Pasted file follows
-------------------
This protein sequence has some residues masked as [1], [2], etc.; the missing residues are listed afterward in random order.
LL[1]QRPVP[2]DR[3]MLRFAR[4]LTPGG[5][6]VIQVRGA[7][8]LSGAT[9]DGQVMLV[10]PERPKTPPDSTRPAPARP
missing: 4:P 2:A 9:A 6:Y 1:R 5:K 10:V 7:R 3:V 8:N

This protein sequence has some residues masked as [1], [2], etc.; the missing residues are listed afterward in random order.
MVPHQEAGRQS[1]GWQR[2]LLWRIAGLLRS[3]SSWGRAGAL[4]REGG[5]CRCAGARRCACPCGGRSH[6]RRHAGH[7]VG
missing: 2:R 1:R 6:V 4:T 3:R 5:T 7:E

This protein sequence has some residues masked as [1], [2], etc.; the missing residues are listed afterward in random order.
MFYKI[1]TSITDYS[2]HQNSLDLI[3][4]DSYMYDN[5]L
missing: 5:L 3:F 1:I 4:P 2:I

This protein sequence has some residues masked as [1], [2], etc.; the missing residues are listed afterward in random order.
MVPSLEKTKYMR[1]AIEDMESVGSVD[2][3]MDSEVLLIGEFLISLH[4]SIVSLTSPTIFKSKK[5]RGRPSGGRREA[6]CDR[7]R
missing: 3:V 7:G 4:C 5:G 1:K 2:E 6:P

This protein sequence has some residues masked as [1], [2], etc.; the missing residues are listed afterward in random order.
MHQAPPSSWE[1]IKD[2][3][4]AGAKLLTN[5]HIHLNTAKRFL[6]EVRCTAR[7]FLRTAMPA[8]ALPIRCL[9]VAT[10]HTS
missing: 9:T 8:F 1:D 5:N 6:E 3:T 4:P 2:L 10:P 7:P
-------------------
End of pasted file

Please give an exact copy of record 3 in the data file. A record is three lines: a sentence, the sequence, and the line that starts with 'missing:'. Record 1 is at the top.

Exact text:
This protein sequence has some residues masked as [1], [2], etc.; the missing residues are listed afterward in random order.
MFYKI[1]TSITDYS[2]HQNSLDLI[3][4]DSYMYDN[5]L
missing: 5:L 3:F 1:I 4:P 2:I